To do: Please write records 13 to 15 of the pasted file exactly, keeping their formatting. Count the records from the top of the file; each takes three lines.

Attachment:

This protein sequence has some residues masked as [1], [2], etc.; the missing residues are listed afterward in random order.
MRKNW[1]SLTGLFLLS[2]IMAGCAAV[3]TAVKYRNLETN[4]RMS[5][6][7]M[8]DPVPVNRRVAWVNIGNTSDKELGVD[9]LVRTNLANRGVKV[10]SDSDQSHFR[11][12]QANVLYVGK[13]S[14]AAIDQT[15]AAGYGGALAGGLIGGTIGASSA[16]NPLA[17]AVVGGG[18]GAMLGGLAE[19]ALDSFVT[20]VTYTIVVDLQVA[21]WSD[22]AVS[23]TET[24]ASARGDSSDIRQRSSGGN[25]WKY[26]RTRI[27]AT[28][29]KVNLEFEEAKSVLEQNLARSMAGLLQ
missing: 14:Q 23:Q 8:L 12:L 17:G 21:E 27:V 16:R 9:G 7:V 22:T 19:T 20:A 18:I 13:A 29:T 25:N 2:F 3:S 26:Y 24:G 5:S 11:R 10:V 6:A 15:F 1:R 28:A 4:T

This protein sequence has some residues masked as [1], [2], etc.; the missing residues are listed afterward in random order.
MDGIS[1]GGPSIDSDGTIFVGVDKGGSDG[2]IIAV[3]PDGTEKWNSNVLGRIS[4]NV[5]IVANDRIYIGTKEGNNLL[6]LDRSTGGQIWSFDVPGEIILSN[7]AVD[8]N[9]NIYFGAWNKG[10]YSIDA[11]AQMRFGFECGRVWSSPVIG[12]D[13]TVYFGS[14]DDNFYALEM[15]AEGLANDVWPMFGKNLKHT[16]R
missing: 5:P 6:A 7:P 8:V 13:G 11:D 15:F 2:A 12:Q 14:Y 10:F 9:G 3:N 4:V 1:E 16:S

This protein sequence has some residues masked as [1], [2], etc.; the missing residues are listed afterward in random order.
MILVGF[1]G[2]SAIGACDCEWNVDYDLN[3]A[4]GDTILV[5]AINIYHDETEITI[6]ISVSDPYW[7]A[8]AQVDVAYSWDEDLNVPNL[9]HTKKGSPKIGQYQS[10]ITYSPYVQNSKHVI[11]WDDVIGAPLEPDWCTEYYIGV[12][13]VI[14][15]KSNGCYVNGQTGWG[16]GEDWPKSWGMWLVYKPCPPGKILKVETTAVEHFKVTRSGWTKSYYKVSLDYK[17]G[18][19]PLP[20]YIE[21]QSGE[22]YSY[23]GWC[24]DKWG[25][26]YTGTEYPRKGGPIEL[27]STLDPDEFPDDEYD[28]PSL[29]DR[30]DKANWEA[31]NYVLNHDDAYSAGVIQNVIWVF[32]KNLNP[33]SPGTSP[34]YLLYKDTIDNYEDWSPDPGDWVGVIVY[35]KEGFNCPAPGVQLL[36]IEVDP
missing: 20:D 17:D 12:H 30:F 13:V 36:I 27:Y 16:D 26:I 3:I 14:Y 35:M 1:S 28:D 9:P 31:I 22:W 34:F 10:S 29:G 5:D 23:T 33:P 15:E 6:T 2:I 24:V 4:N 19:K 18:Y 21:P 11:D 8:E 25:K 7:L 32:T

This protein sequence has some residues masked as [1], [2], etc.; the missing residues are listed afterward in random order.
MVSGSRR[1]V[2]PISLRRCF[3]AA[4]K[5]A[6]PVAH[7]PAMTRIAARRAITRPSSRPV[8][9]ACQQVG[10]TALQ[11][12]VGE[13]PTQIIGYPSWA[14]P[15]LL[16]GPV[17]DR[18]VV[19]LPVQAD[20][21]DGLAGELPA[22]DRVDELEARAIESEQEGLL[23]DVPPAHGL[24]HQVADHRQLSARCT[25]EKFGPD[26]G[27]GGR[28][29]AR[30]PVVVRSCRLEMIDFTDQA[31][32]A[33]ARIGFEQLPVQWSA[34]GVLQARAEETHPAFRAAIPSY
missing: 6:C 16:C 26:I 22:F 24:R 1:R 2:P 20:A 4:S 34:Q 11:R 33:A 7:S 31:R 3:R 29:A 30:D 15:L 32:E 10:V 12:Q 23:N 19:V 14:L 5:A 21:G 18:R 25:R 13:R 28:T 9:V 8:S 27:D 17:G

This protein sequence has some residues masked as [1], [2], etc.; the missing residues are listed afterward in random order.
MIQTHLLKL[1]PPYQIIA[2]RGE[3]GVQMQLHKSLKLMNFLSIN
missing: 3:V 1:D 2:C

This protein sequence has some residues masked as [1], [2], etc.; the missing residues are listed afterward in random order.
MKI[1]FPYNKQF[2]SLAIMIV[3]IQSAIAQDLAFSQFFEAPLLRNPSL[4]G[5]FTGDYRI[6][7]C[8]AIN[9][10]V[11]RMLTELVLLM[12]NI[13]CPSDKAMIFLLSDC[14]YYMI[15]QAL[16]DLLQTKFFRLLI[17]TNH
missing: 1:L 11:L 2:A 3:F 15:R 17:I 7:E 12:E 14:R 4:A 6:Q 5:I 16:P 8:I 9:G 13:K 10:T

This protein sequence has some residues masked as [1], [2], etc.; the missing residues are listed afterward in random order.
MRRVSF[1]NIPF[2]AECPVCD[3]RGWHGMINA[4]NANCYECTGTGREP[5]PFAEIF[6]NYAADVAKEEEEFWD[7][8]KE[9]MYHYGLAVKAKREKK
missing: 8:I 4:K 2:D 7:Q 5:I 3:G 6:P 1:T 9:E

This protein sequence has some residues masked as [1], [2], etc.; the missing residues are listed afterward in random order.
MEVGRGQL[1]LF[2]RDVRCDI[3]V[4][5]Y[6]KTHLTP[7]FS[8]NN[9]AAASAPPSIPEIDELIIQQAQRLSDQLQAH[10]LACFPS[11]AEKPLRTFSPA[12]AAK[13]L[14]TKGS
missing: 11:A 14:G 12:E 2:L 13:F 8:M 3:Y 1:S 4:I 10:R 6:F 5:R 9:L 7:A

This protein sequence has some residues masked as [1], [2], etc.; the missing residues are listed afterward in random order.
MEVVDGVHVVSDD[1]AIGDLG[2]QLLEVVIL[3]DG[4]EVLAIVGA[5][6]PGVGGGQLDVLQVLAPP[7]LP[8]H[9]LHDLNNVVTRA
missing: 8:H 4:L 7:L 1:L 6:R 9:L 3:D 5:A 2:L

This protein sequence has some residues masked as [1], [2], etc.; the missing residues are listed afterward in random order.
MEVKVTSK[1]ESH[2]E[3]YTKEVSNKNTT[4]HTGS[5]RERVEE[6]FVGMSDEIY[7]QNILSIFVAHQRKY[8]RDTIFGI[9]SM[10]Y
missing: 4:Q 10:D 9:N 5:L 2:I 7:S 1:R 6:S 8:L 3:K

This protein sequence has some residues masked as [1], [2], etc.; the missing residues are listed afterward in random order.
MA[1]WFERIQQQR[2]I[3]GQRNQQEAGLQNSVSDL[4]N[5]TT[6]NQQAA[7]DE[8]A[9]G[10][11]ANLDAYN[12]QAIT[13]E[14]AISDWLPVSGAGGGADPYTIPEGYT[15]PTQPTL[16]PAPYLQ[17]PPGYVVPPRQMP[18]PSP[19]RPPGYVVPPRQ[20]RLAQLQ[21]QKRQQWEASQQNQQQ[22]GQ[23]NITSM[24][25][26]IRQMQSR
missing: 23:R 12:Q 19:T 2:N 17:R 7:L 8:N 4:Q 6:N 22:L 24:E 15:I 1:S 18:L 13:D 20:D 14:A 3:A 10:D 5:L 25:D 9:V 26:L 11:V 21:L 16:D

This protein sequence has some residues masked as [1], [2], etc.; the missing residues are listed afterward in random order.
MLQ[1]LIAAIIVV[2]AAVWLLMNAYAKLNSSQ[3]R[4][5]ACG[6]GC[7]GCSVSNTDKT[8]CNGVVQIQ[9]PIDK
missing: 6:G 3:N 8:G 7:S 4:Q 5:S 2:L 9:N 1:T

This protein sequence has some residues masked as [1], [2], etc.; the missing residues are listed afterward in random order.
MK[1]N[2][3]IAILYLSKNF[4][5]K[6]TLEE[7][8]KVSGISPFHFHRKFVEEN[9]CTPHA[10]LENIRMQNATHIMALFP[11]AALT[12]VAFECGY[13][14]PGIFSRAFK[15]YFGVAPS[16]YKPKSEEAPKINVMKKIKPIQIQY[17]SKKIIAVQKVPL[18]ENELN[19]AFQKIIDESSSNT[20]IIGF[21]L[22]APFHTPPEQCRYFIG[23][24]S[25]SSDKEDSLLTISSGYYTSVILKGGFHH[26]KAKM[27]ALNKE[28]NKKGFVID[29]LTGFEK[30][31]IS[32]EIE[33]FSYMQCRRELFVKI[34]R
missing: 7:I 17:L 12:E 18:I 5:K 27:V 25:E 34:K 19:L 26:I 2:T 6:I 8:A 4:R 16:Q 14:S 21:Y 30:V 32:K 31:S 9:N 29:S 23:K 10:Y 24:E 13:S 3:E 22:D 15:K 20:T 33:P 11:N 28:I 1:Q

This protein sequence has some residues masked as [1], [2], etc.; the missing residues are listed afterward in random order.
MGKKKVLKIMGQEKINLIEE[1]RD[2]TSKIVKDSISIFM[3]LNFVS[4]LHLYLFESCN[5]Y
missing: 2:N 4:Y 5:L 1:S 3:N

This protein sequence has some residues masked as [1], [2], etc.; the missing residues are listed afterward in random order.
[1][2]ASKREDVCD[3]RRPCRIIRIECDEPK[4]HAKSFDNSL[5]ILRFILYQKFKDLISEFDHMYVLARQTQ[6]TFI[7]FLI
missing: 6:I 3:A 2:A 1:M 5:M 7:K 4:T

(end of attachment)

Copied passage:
This protein sequence has some residues masked as [1], [2], etc.; the missing residues are listed afterward in random order.
MK[1]N[2][3]IAILYLSKNF[4][5]K[6]TLEE[7][8]KVSGISPFHFHRKFVEEN[9]CTPHA[10]LENIRMQNATHIMALFP[11]AALT[12]VAFECGY[13][14]PGIFSRAFK[15]YFGVAPS[16]YKPKSEEAPKINVMKKIKPIQIQY[17]SKKIIAVQKVPL[18]ENELN[19]AFQKIIDESSSNT[20]IIGF[21]L[22]APFHTPPEQCRYFIG[23][24]S[25]SSDKEDSLLTISSGYYTSVILKGGFHH[26]KAKM[27]ALNKE[28]NKKGFVID[29]LTGFEK[30][31]IS[32]EIE[33]FSYMQCRRELFVKI[34]R
missing: 7:I 17:L 12:E 18:I 5:K 27:V 25:E 34:K 19:L 26:I 2:T 6:I 8:A 4:R 16:Q 14:S 21:Y 30:V 32:K 31:S 9:N 29:S 23:K 10:Y 24:E 13:S 3:E 22:D 15:K 20:T 33:P 11:N 28:I 1:Q

This protein sequence has some residues masked as [1], [2], etc.; the missing residues are listed afterward in random order.
MGKKKVLKIMGQEKINLIEE[1]RD[2]TSKIVKDSISIFM[3]LNFVS[4]LHLYLFESCN[5]Y
missing: 2:N 4:Y 5:L 1:S 3:N

This protein sequence has some residues masked as [1], [2], etc.; the missing residues are listed afterward in random order.
[1][2]ASKREDVCD[3]RRPCRIIRIECDEPK[4]HAKSFDNSL[5]ILRFILYQKFKDLISEFDHMYVLARQTQ[6]TFI[7]FLI
missing: 6:I 3:A 2:A 1:M 5:M 7:K 4:T